Sometimes in Excel, we have to work with the kind of data that might need to be **ranked** or **ordered** based on a specific set of criteria. For example, when you are trying to determine the positions of students in a class based on the scores they have achieved in multiple subjects or when you are trying to rank the participants of a particular game or competition based on different metrics of performance. While ranking such data, you will often come across the problem of having** multiple students or participants taking the same rank or position** due to scoring the same number in the exam or all the participants having the same level of performance. In such cases, we need to **break the ties in ranking to separate the participants**. In this tutorial, I will show you** how to rank with ties** in Excel.

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**5 Suitable Methods to Rank with Ties in Excel**

Letâ€™s consider a situation where we have an Excel worksheet that contains information about the participants and their performance in a sporting contest. The Excel worksheet has the** Names** of the participants, their **Scores** in the contest, **Scores** they have achieved, and their **Ranks** based on the performance.Â The image below shows the **General Ranking** with ties between two participants and also the **Rank without Ties**. We will use this Excel worksheet to learn how to rank with ties in Excel

**1. Rank First Value in a Tie the Superior Position **

If we just consider only one criterion to rank the data in an Excel worksheet, then we can follow the below steps to rank with ties in Excel

**Step 1:**

- First, we will try to
**rank**the participants based on their**Scores**in the contest. For that, we will write the below formula in cell**E5**.

`=RANK(C5,$C$5:$C$14)`

**Formula Explanation: **

- The
**RANK**function will take**two arguments**The**first one**is the cell value**C5**while the**second one**is an absolute range**$C$5:$C$14**. - The
**RANK**function will try to determine the**rank or order**of the cell value**C5**in the absolute range**$C$5:$C$14**.

**Step 2:**

- Upon pressing
**ENTER**, we will see that the participant in the first row (**C5**) has been ranked as**8th**. - We will now drag the fill handle of cell
**E5**to apply the formula to the rest of the cells.

- As all the participants have been ranked now, we will now see that 2 participants named Brad (
**Cell B6**) and Chris (**Cell B9**) are ranked in the same position (**Rank****4th**).

**Step 3:**

- We will now insert the below formula in cell
**F5**to**break the tie in the rank**.

`=RANK(C5,$C$5:$C$14)+COUNTIF(C$5:C5,C5)-1`

**Formula Explanation: **

**COUNTIF**function takes the*expanding range***C$5:C5**as the**first argument**and the cell value**C5**as the**second argument**. It will try to find out**how many times**the value in**C5**(**second argument**)**appears**in the**expanding range**(**first argument**).- The value returned by the
**COUNTIF**function will then be**added**with the value returned by the**RANK**function and**1**will be**subtracted**. - When this formula will be applied to the
**first tied rank**(**Cell E6**), the**COUNTIF**function will return**1**as rank**4**appears**only once**till that point. - As the
**value**(**1**) returned by the**COUNTIF**function will be**added**to the**value**returned by the**RANK**function while**1**will be**subtracted**, the**RANK**of the participant**Brad**will remain**unchanged**.- The value returned by the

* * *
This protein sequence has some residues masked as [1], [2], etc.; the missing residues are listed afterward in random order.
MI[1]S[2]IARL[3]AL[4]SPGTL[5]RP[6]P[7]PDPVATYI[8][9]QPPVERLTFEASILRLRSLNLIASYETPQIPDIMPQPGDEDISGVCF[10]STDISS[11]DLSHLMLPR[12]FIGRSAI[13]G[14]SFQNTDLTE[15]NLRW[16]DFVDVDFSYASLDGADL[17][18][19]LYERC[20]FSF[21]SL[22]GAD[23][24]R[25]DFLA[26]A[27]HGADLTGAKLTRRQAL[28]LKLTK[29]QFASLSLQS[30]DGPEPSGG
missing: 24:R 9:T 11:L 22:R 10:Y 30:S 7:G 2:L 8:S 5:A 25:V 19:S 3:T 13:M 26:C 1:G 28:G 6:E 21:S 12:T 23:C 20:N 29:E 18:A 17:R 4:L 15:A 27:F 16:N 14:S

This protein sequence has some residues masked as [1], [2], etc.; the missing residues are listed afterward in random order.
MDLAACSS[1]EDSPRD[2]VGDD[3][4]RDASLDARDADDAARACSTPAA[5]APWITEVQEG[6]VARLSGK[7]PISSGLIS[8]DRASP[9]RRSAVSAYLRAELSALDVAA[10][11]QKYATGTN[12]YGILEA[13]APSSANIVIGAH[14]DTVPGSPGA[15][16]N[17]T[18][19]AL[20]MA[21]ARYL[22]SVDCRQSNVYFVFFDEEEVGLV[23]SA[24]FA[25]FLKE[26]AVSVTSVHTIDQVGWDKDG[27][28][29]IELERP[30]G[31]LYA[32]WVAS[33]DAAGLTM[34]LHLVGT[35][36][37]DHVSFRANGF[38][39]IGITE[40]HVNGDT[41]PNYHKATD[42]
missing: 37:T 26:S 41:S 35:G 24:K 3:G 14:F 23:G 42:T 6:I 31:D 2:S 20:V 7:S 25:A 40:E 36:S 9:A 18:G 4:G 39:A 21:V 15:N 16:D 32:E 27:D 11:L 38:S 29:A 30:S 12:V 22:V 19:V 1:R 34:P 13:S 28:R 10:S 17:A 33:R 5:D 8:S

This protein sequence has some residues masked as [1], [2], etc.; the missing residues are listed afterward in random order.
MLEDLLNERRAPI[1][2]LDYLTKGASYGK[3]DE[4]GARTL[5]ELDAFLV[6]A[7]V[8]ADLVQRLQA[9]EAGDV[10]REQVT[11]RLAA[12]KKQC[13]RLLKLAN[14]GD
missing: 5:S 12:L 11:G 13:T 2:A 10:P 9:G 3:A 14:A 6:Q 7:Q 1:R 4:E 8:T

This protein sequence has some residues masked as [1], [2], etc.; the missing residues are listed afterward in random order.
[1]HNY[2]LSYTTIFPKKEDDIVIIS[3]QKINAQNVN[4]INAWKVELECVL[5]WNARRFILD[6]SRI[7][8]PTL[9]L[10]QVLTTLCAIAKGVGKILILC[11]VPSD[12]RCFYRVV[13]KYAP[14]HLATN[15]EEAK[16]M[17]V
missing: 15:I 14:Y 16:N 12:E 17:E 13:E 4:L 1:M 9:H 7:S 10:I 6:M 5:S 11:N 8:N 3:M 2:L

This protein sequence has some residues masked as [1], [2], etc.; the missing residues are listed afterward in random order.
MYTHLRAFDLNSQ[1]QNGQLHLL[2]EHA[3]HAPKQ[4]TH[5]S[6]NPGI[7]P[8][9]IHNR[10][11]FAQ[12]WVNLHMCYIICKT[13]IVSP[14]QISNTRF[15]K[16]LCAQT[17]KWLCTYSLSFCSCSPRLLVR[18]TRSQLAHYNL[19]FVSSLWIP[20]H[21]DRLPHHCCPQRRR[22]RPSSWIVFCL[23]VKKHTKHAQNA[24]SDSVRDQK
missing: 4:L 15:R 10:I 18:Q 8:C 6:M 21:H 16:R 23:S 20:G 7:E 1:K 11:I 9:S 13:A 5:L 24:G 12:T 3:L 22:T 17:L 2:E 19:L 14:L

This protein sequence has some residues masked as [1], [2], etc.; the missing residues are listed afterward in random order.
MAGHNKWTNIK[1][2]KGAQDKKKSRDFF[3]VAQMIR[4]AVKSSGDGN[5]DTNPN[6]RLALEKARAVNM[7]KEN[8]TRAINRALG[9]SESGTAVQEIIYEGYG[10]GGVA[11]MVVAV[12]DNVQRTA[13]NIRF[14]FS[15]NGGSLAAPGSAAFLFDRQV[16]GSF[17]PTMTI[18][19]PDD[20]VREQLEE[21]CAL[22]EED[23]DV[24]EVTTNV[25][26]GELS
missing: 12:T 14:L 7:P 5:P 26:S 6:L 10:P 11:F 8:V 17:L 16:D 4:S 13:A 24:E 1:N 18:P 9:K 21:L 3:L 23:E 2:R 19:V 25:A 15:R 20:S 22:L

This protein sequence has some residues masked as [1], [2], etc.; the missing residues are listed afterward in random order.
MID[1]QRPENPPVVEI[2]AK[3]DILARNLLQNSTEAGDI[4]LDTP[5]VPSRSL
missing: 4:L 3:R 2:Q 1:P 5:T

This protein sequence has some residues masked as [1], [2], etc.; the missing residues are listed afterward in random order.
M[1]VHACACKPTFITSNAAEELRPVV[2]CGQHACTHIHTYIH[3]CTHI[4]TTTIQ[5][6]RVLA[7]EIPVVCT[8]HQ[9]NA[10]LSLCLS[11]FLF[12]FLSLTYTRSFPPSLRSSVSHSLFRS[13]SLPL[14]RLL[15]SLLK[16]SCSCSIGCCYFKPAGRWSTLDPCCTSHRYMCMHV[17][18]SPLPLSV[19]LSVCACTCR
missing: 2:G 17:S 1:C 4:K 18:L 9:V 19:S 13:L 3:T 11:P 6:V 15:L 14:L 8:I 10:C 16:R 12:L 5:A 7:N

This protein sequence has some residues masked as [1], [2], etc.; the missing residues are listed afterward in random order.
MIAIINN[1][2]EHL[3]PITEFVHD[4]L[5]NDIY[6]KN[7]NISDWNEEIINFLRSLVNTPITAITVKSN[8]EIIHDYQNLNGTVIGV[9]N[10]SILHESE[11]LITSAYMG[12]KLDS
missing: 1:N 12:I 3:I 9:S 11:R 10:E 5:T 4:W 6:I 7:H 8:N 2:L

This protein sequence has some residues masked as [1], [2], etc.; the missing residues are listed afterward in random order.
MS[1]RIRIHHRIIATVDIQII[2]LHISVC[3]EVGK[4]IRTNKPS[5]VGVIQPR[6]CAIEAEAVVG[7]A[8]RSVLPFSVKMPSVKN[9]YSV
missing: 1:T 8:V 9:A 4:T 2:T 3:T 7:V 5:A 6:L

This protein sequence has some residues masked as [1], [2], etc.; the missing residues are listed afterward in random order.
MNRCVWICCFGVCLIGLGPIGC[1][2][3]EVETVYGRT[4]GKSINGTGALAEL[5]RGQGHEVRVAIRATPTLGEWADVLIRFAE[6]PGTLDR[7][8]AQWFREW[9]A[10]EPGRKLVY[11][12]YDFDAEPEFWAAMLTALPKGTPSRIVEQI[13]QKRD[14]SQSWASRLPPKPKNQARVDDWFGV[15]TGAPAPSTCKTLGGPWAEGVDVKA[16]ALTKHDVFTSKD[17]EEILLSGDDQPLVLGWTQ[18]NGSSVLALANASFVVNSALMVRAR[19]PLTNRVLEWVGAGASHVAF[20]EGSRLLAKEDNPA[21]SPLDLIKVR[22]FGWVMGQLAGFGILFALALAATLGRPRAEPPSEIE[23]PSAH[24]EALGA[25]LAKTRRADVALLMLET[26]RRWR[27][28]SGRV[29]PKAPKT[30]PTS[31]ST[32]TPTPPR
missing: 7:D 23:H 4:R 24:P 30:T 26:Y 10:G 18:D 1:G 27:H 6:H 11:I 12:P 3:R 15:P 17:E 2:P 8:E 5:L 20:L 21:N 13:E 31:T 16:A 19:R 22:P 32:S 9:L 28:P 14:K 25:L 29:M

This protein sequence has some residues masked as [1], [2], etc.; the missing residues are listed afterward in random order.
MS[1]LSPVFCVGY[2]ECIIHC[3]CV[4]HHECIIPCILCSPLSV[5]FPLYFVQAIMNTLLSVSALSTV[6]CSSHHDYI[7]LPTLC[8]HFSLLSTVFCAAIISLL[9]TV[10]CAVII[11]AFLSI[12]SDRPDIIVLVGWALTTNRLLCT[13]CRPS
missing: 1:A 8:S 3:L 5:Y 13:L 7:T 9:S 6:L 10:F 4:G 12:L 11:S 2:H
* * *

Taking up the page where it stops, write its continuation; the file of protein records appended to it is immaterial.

**RANK**function =**4** - The value returned by the
**COUNTIF**function =**1** - Value to be subtracted =
**1** - So, the formula will return the value =
**4 + 1 â€“ 1**=**4**

- The value returned by the

- In the case of the
**second tied rank**(**Cell E9**), the**COUNTIF**function will return**2**as rank**4**appears**twice**till that point. - As the
**value**(**2**) returned by the**COUNTIF**function will be**added**to the**value**returned by the**RANK**function while**1**will be**subtracted**, the**RANK**of the participant**Chris**will be increased to**5**. -
- The value returned by the
**RANK**function =**4** - The value returned by the
**COUNTIF**function =**2** - Value to be subtracted =
**1** - So, the formula will return the value =
**4 + 2 â€“ 1**=**5**

- The value returned by the

- Upon pressing
**ENTER**, we will see that cell**F5**is showing**8**as the rank of the participant in cell**B5**. - We will now drag the fill handle of cell
**F5**to apply the formula to the rest of the cells.

- We will now see that the
**ranks of all the participants**have remained**unchanged**except for the two participants named**Brad**and**Chris**who shared the same rank before (**Rank 4**).^{th} **The rank**of the preceding participant named**Brad**remains**4**while the following participant^{th}**Chris**is now ranked**5**.^{th}

**Related Content:** **Rank IF Formula in Excel (5 Examples)**

**2. Use Two COUNTIF Functions Together to Break the Tie in a Rank in Excel**

Alternatively, we can also use two** COUNTIF** functions together to rank with ties in Excel.Â We have to follow the below steps. For this example, we will rank the participants based on the** Time** they passed to complete the task.

**Step 1:**

- First, we will rank all the participants based
**Time**they passed to complete the task. - After ranking all the participants, we will now see that 3 participants named Brad (
**Cell B6**) and Chris (**Cell B9**), and Tobey (**Cell B13**) are ranked in the same position (**Rank****4th**). - Now, we will write the below formula in cell
**E5**.

`=COUNTIF($D$5:$D$14,">"&$D5)+COUNTIF($D$5:D5,D5)`

**Formula Explanation:**

- The first